Criminal Justice/Criminology

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Criminal Justice/Criminology

School

School of Humanities and Social Science (http://www.stmarytx.edu/humanities)

School Dean

Janet Dizinno, Ph.D. (hssdean@stmarytx.edu)

Department

Criminal Justice and Criminology (https://www.stmarytx.edu/academics/humanities/undergraduate/criminal-justice-criminology)

Department Chair

Armando J. Abney, Ph.D. (aabney@stmarytx.edu)

Criminal Justice Major

Criminal justice professionals and criminologists have assumed a central role in researching, formulating, implementing and evaluating public policy designed to control crime. Crime transcends all geographical, social and economic boundaries, affecting all countries and demographic strata.

Controlling crime requires knowledge of individual and social factors that lead to criminal behavior, and strategies and practices to control crime. Criminal justice is the study of the administration, organization, goals, processes, practices, roles, philosophies and histories of organizations created to prevent and control crime and dilenquency.

These include the police and law enforcement agencies, courts, community-based corrections and correctional institutions. The criminal justice program at St. Mary's University focuses on the integration of liberal studies with the professional preparation of the student.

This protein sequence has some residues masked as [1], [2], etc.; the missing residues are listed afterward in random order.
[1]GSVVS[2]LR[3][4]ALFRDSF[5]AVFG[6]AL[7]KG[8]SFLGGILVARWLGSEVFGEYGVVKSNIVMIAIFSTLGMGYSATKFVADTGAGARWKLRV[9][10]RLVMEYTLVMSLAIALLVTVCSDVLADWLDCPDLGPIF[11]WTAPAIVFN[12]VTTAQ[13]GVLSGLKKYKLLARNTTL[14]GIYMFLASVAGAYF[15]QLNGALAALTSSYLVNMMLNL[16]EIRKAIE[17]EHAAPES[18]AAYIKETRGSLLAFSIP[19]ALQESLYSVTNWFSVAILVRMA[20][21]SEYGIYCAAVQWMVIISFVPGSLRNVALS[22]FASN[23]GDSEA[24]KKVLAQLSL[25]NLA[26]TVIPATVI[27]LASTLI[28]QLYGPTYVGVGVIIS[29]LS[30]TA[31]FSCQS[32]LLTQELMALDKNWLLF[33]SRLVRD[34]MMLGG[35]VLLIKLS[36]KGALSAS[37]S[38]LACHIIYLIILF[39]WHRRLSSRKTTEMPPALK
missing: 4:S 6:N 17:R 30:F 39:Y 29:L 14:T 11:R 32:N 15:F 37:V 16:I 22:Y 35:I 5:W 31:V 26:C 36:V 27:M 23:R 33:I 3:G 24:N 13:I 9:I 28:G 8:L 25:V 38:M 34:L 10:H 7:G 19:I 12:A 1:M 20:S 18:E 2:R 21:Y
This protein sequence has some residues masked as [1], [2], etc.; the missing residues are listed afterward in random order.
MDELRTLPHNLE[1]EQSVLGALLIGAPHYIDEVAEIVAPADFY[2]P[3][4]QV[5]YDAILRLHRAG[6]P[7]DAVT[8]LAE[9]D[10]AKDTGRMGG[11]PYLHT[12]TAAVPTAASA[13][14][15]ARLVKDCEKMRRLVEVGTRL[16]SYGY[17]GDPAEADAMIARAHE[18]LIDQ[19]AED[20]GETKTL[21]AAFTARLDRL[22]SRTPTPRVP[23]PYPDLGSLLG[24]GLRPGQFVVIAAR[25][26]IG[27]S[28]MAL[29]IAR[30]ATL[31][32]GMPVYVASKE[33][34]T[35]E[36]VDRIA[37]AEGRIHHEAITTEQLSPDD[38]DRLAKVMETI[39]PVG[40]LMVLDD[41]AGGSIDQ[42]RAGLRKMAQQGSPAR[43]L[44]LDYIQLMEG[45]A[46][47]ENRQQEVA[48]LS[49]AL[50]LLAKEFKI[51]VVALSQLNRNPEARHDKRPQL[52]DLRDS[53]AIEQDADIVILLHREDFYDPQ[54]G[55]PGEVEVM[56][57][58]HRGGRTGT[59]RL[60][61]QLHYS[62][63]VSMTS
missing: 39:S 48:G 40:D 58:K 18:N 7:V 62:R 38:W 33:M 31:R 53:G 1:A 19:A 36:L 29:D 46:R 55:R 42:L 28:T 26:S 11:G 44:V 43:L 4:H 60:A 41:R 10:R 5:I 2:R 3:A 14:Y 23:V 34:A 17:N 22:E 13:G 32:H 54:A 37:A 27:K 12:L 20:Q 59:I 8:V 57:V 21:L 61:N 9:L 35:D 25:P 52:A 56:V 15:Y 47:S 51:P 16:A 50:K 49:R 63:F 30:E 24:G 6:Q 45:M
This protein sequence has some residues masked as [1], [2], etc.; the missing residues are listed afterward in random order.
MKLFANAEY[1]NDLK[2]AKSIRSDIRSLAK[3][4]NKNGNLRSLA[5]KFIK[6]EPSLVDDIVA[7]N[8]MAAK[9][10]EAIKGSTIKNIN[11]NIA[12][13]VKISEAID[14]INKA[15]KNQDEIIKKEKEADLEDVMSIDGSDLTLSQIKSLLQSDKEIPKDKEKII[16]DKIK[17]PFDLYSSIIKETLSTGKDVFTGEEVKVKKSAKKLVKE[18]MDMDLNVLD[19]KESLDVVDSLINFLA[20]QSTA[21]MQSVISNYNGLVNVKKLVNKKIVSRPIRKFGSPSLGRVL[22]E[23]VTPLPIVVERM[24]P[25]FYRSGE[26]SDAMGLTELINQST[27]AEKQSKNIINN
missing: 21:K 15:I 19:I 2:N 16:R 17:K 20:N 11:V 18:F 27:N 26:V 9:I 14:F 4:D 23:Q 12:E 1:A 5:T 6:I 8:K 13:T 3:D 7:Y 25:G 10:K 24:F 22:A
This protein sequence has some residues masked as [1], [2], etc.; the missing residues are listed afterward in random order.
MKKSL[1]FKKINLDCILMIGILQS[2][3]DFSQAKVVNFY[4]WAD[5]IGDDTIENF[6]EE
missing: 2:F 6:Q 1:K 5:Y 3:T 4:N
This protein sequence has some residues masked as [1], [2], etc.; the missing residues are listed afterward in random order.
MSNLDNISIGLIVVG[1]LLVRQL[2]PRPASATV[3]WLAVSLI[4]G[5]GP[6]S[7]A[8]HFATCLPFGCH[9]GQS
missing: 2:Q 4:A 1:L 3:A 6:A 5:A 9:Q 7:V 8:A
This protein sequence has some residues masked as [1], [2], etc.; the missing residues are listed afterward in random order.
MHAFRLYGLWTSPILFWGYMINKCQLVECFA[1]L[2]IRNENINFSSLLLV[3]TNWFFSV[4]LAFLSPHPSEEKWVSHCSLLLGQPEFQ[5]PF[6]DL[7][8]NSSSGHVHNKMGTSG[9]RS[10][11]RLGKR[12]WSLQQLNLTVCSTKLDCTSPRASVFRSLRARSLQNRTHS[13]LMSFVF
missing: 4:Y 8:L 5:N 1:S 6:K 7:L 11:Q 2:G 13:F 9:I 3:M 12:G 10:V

The criminal justice degree prepares graduates for a variety of employment opportunities in the private and public sectors. The program aims to develop students' critical thinking, problem solving, communications, and technology skills that will help them excel in the criminal justice field.

Criminology Major

Criminal justice professionals and criminologists have assumed a central role in researching, formulating, implementing and evaluating public policy designed to control crime. Crime transcends all geographical, social and economic boundaries, affecting all countries and demographic strata.

Controlling crime requires knowledge of individual and social factors that lead to criminal behavior, and strategies and practices to control crime.

Criminology is the study of the causes, prevention and treatment of criminal behavior, and the social and environmental factors that are associated with crime in society.

Criminology explores the relationship between the field of criminology, criminal justice organizations, and social service agencies whose responsibility it is to control crime and protect society. Students are introduced to the roles of the offender, victim and society in exploring the reasons why criminal behavior occurs.

The criminology program at St. Mary's University integrates liberal studies with professional preparation. Individuals who are interested in pursing a career in the research or evaluation of crime control and crime prevention programs should consider criminology as a major.

Forensic Science Major

St. Mary's newest major, forensic science is an exciting field and one of the country's fastest growing job markets. Solving crime requires knowledge of biological, physiological, social and individual factors. St. Mary's program integrates biological science, social science and professional preparation so students are uniquely prepared for this cutting edge career path.

Forensic science is the application of science to the law. It relies on the physical and behavioral sciences for investigating and solving crimes and examining physical trace evidence.The School's forensic science degree with a criminology option emphasizes the integration of academic preparation and real world problem solving with a focus on ethical and professional commitment.